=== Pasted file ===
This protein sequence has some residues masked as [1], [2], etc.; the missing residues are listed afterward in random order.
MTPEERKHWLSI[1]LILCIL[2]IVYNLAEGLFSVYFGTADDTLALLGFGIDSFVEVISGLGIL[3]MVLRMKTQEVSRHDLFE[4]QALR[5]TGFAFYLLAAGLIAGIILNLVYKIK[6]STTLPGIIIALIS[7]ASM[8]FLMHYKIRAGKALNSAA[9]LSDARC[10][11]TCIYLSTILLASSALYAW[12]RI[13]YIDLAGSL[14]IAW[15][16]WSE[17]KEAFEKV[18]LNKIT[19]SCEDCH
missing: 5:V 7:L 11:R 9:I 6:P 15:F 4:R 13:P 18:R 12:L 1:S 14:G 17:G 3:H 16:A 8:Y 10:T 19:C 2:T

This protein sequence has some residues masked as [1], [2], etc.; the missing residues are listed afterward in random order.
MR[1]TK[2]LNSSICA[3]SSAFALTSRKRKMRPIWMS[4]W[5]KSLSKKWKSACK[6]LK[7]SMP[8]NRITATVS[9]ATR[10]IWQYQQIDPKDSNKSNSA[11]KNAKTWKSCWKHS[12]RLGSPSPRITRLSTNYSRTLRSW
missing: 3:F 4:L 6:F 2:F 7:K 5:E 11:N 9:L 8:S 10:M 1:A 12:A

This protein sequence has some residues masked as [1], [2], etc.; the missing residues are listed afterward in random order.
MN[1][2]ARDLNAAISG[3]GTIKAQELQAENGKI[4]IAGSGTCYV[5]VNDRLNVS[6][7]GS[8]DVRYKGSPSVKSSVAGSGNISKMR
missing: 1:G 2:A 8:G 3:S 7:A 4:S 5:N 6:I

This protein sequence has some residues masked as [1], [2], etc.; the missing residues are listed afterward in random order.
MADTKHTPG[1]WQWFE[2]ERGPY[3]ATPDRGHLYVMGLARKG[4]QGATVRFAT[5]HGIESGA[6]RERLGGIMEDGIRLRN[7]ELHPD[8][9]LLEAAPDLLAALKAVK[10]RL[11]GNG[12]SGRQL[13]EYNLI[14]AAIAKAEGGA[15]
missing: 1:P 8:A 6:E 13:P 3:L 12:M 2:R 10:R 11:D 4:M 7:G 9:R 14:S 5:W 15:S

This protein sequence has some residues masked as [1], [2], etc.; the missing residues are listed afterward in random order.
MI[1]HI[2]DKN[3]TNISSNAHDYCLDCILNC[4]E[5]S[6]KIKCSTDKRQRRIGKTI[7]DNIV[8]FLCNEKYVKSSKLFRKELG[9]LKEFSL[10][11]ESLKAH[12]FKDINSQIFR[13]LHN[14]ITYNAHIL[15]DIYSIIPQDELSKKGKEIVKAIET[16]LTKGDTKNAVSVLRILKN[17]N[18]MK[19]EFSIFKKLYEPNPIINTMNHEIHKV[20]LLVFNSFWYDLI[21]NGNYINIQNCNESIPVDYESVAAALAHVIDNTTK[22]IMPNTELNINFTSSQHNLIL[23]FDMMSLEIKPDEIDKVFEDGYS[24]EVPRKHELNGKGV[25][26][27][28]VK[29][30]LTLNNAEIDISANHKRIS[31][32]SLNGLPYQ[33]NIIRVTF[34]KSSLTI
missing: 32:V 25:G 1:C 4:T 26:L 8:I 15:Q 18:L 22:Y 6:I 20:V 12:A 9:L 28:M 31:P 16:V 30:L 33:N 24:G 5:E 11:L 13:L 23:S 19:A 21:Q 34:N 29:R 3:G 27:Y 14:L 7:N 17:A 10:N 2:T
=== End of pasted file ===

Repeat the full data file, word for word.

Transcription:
This protein sequence has some residues masked as [1], [2], etc.; the missing residues are listed afterward in random order.
MTPEERKHWLSI[1]LILCIL[2]IVYNLAEGLFSVYFGTADDTLALLGFGIDSFVEVISGLGIL[3]MVLRMKTQEVSRHDLFE[4]QALR[5]TGFAFYLLAAGLIAGIILNLVYKIK[6]STTLPGIIIALIS[7]ASM[8]FLMHYKIRAGKALNSAA[9]LSDARC[10][11]TCIYLSTILLASSALYAW[12]RI[13]YIDLAGSL[14]IAW[15][16]WSE[17]KEAFEKV[18]LNKIT[19]SCEDCH
missing: 5:V 7:L 11:R 9:I 6:P 15:F 4:R 13:P 18:R 12:L 1:S 14:G 17:G 3:H 16:A 8:Y 10:T 19:C 2:T

This protein sequence has some residues masked as [1], [2], etc.; the missing residues are listed afterward in random order.
MR[1]TK[2]LNSSICA[3]SSAFALTSRKRKMRPIWMS[4]W[5]KSLSKKWKSACK[6]LK[7]SMP[8]NRITATVS[9]ATR[10]IWQYQQIDPKDSNKSNSA[11]KNAKTWKSCWKHS[12]RLGSPSPRITRLSTNYSRTLRSW
missing: 3:F 4:L 6:F 2:F 7:K 5:E 11:N 9:L 8:S 10:M 1:A 12:A

This protein sequence has some residues masked as [1], [2], etc.; the missing residues are listed afterward in random order.
MN[1][2]ARDLNAAISG[3]GTIKAQELQAENGKI[4]IAGSGTCYV[5]VNDRLNVS[6][7]GS[8]DVRYKGSPSVKSSVAGSGNISKMR
missing: 1:G 2:A 8:G 3:S 7:A 4:S 5:N 6:I

This protein sequence has some residues masked as [1], [2], etc.; the missing residues are listed afterward in random order.
MADTKHTPG[1]WQWFE[2]ERGPY[3]ATPDRGHLYVMGLARKG[4]QGATVRFAT[5]HGIESGA[6]RERLGGIMEDGIRLRN[7]ELHPD[8][9]LLEAAPDLLAALKAVK[10]RL[11]GNG[12]SGRQL[13]EYNLI[14]AAIAKAEGGA[15]
missing: 1:P 8:A 6:E 13:P 3:L 12:M 2:R 10:R 11:D 4:M 7:G 9:R 14:S 5:W 15:S

This protein sequence has some residues masked as [1], [2], etc.; the missing residues are listed afterward in random order.
MI[1]HI[2]DKN[3]TNISSNAHDYCLDCILNC[4]E[5]S[6]KIKCSTDKRQRRIGKTI[7]DNIV[8]FLCNEKYVKSSKLFRKELG[9]LKEFSL[10][11]ESLKAH[12]FKDINSQIFR[13]LHN[14]ITYNAHIL[15]DIYSIIPQDELSKKGKEIVKAIET[16]LTKGDTKNAVSVLRILKN[17]N[18]MK[19]EFSIFKKLYEPNPIINTMNHEIHKV[20]LLVFNSFWYDLI[21]NGNYINIQNCNESIPVDYESVAAALAHVIDNTTK[22]IMPNTELNINFTSSQHNLIL[23]FDMMSLEIKPDEIDKVFEDGYS[24]EVPRKHELNGKGV[25][26][27][28]VK[29][30]LTLNNAEIDISANHKRIS[31][32]SLNGLPYQ[33]NIIRVTF[34]KSSLTI
missing: 32:V 25:G 1:C 4:T 26:L 8:I 15:Q 18:L 22:Y 6:I 20:V 12:A 9:L 28:M 31:P 16:V 30:L 33:N 24:G 5:E 11:L 13:L 23:S 19:A 21:Q 34:N 29:R 3:G 27:Y 14:L 7:N 17:A 10:N 2:T